For IBM, the future is cloudy, and that’s no bad thing
- Q2 net income down 15% to $3.8bn
- Q2 revenue down 13% to $20.8bn
- Q2 cloud revenue up 50%
- Cloud as a service revenues expected to total $4.5bn this year
IBM has reported its second quarter financials and on the face of it, they don’t look good. Q2 revenue and net income both saw double-digit year-on-year falls, and consequently its share price dropped five points on the news. It’s been a recurring theme amongst US tech companies this year, but the strong value of the dollar in currency markets is causing no end of financial problems for them.
However, dig deeper and you’ll see plenty of evidence of a company in the midst of a major repositioning. Some of its reported losses were due to its discontinued operations related to the Microelectronics business, others to an increase in workforce rebalancing charges (aka redundancy payments), and the yearly comparison was also affected by a gain from the sale of its customer care outsourcing business a year ago.
Revenues for its Global Technology Services segment were down 10 per cent to $8.1 billion, and those for Global Business Services down 12 per cent to $4.3 billion. Software revenues were down 10 per cent to $5.8 billion, and those from Systems Hardware down 32 per cent to $2.1 billion.
But there were also improvements. Revenues from the company’s new strategic focus areas – cloud, analytics, and engagement – increased more than 20 per cent year-to-date (i.e. in the first half of the year). Total cloud revenues increased more than 50 per cent year-to-date, and the annual run rate for cloud delivered as a service increased to $4.5 billion from $2.8 billion in Q2 a year ago. Revenues from business analytics increased more than 10 percent year-to-date, while revenues from mobile more than quadrupled, and social revenues increased more than 30 percent. These figures get even better when adjusted for currency effects.
"Our results for the first half of 2015 demonstrate that we continue to transform our business to higher value and return value to shareholders,” said Ginni Rometty, IBM chairman, president and CEO. “We expanded margins, continued to innovate across our portfolio and delivered strong growth in our strategic imperatives of cloud, analytics and engagement, which are becoming a significant part of our business.”
IBM still has a long way to go though before it completes its transition. For example, the expected $4.5 billion for its cloud as a service business at the end of this year is still some way short of the $7 billion expected for competitor Amazon AWS.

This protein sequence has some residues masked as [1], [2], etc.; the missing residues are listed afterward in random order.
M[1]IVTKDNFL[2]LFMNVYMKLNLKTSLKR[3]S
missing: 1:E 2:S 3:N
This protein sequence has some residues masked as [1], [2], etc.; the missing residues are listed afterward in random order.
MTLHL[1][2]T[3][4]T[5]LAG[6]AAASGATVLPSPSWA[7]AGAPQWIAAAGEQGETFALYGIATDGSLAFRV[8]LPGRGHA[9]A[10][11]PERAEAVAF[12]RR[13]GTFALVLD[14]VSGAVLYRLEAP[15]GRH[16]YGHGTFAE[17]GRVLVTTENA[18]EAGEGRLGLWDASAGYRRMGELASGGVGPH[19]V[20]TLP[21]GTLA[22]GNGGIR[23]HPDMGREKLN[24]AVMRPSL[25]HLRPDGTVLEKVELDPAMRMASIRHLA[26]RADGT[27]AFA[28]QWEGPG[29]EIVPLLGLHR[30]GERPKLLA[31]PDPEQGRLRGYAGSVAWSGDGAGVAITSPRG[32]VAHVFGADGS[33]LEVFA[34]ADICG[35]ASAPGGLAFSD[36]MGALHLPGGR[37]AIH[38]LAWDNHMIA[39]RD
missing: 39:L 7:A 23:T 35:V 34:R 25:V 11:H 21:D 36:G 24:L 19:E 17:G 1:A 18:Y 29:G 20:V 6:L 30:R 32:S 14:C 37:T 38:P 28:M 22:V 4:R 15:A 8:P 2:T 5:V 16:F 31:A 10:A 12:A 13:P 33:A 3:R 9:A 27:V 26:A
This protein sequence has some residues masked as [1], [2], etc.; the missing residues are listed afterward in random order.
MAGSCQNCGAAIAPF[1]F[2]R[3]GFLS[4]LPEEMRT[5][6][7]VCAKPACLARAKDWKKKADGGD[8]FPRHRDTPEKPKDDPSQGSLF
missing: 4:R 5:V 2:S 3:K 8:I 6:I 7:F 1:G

“Our cloud business is substantial and growing rapidly,” said Martin Schroeter, IBM’s SVP and CFO during a conference call. “The market continues to evolve beyond pure infrastructure toward higher value process-, data- and analytics-as-a-service engagements, in the same way the Internet evolved from browsing to a full transactional business platform. Our clients are finding value in the combination of public, private and hybrid implementations we’re able to provide.”
There will likely be further losses before the year is done. Another negative factor facing IBM is its business operations in emerging countries. Revenues from the BRIC countries were down 35 per cent as reported (even adjusting for currency and the divested System x business, they were still down 18 per cent). Of the BRIC countries, only India showed modest growth, whilst China contributed a 25 per cent fall in revenue with fewer large transactions in the quarter. This compares to decreases of 8 per cent for the Americas, 17 per cent for EMEA and 19 per cent for Asia-Pacific. But as they say, “no pain, no gain”.
“You’ve seen us move aggressively and decisively to reshape our business to best address the long term value in IT,” said Schroeter. “We’ve been shifting investments and resources, building partnerships and ecosystems, and introducing key innovations.”
It was a year ago last week that IBM signed a strategic and unexpected partnership deal with Apple to develop and sell iPad-based enterprise applications. So far, they have released 32 apps covering 10 vertical industries and expect to increase this to 100 by the end of this year. “The goal of the partnership is bring to our work lives, the same experience we have in our personal lives,” Katharyn White, IBM’s global lead for the IBM-Apple partnership told reporters in March. But after the big fanfare of the launch a year ago, all has been relatively quiet. And we heard nothing about the partnership in its Q2 presentation.